CHOCOLATE SOUP By Darlene Buechel

In 1968, Easter preparations started on Saturday when MomSupervised egg-dyeing. Mom boiled a few dozen eggs and while they cooled, Dennis, DianeAnd I gathered supplies including broken crayons, dye tablets, andVinegar. We dropped a colored tablet in each of six bowls, addedBoiling water and vinegar, and then stirred to make tablets fizz andColors pop. Before using a spoon to carefully dip an egg into one of thePretty pastel colors, I’d grab a crayon and neatly print “Darlene” onOne egg. Dennis and Diane followed suit. That way, when we huntedOn Easter morning we’d be sure to snag the right basket. Being 8-years-old, I was an Easter veteran, but I was quick toRemind younger sister Diane of the rules: 1. If you find someone else’s basket quietly put it back(without stealing eighteen jelly beans) and continue the hunt. 2. If your basket isn’t found by fifteen minutes before churchYou have to continue looking after church. That year I was the un-lucky looker who didn’t find her basketBefore church so I spent the whole hour at St. Mary’s plotting myHunt. The next Easter was a different story since I was lucky enoughTo find my basket first. I was jumping up and down and ogling theBig chocolate rabbit in my basket when Mom and Dad told us to getDressed. Diane and I donned new ruffled dresses and pinned whiteDoilies on our heads while Dennis grumbled his way into dress pantsAnd jacket. I proudly left my basket in the sun porch before heading out the door. Dennis and Diane pouted the whole three blocks to church, but IMerrily skipped into the bright April sunshine even though my newWhite patent leather shoes pinched a little. After church mySiblings ran ahead but I was content to walk between Mom and DadSince I’d already found my basket and huge, chocolate bunny. As I skipped up the porch steps I figured Dennis found his tooSince he was laughing his head off. “Hungry for chocolate soup?” Dennis laughed. I guessed he was being a ding-a-ling since our Easter menuIncluded ham, mashed potatoes, and lime green Jell-O — never soup. One look at Dennis’ pointed finger made me realize the trueDing-a-ling was the girl who left her Easter basket out on the sunPorch on a very sunny day. My beautiful chocolate rabbit was now aChocolate puddle. Dennis finally stopped laughing when Mom threatened to make himTrade rabbits with me. After that, Diane gave a joyful screech asShe pulled her basket from its cozy hiding spot. After lunch, when we were finally allowed to dig into ourBaskets, I opened my chocolate puddle box. When I broke off a pieceAnd popped it in my mouth, I couldn’t help but smile as I realized itWas still yummy and sweet — just like most of my childhood EasterMemories.

Easter Prayer

An Easter Prayer

God, give us eyes to see
The beauty of the Spring,
And to behold Your majesty
In every living thing.

And may we see in lacy leaves
And every budding flower
The Hand that rules the universe
With gentleness and power.

And may this Easter grandeur
That Spring lavishly imparts
Awaken faded flowers of faith
Lying dormant in our hearts.

And give us ears to hear, dear God,
The Springtime song of birds
With messages more meaningful
Than man’s often empty words.

Telling harried human beings
Who are lost in dark despair
‘Be like us and do not worry
For God has you in His care.’


By…©Helen Steiner Rice

PANORAMIC EGGS

PANORAMIC EGGS By Wanita Bates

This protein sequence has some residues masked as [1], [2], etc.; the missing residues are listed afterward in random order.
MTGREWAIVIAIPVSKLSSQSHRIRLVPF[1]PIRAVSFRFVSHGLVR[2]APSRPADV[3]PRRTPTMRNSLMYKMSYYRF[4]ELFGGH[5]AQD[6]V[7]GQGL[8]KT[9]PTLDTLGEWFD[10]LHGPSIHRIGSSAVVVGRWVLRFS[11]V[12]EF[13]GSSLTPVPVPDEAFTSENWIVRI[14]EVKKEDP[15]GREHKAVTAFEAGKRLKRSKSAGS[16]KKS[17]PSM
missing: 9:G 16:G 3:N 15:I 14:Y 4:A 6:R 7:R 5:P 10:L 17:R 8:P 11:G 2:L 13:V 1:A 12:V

Easter, Glorious, sunny, crisp, everything-is-new Easter.That’s what I remember when I think about Easter when I was growing upIn Pennsylvania. The anticipation of going to Robert Hall’s to buy a new dress and coatWas almost overwhelming. We didn’t get new clothes very often, but it wasSome sort of unwritten law that you must show up in church on EasterMorning radiant in a pristine outfit. Finding that perfect dress (straightSkirt? Crinoline?) was a time-consuming affair. Then you needed a light coat. Not a bulky, overstuffed drab coat thatWas serviceable enough until you outgrew it, but a lovely, light pastelFrock that just might not be warm enough, but one that you would wear noMatter what — blizzard or heatwave. Then a hat! Oh, the joy! Several dressing tables would be set up soYou could perch that little veil (or some years, a wide brim) over yourTeased curls and decide which one was YOU. Of course, it had to match theCoat. Shoes were important, so mom would march me off to the footwearDepartment. I almost always ended up with flats, with a strap across theFoot to anchor it securely. How I longed for heels, which would make meTaller than my friends, causing others to think I was older than I trulyWas, and make me every inch the sophisticate. Do you remember having your shoes dyed to match your outfit? FashionHad reached its pinnacle! If you were lucky, you also got a matchingHandbag. Now, church handbags were different than everyday handbags. TheyWere usually small clutch bags, perhaps with a rhinestone clasp. As longAs they were large enough to hold a comb, a real handkerchief, andLipstick, they were big enough. And gloves. Discreet, white, ladylike, dainty gloves. I would searchUntil I found some that had tiny pearls or gathers across the back of theHand — certainly not plain gloves for me! I still have some of these dinosaurs in my closet, and I enjoy tryingThem on. After returning from church, where I obediently sat still, straightAnd silent, we returned home, where I would find an Easter basket. EveryTiny piece of candy and chenille chicks had to be removed to be certain IHadn’t missed anything. Jelly beans were sorted out from chocolate, andMental rationing began. But the one thing I miss most about those Easters is my chick. I can’t remember not getting a chick each Easter. The dime store soldThem in huge rainbow flocks for oh, about 19 cents. The colors wereRemarkable! Fuschia, purple, dark green, blue, and orange — each was toBe admired in its own way. You received a small sack of feed with your chick, and away you wentTo create a habitat. I loved the little chicks, and would tuck them upUnder my hair, where they’d contentedly snuggle down and sleep. We usuallyPut our chick in a laundry basket with a crumpled towel in the bottom, andOne covering the top when night fell. Later we’d drift off to sleep to theTune of tiny peeps that got weaker and weaker until the little darlingDrifted off. We used a lot of tissue cleaning up everywhere after theChick, and eventually they’d begin to sprout real feathers and grow out ofThe cute stage. There would come a day when I’d return home from school toBe told that the chicken just wandered off. Was I so gullible? I just accepted the verdict, and life went on. Years later, I realized that mom had probably dropped my chicks off atThe farm near the 3M Company. We had occasionally gone by there to see theAnimals. Had I looked closely, perhaps I would have seen the random orangeFeather peeking out from underneath a majestic coat! And panoramic eggs! Specialty shops still carry them, but you rarelySee a hollowed-out sugar egg with a little scene inside today. They wereEdible, but how could you destroy such a work of art? Ah, the memories of spring and Easter. Those WERE the good old days!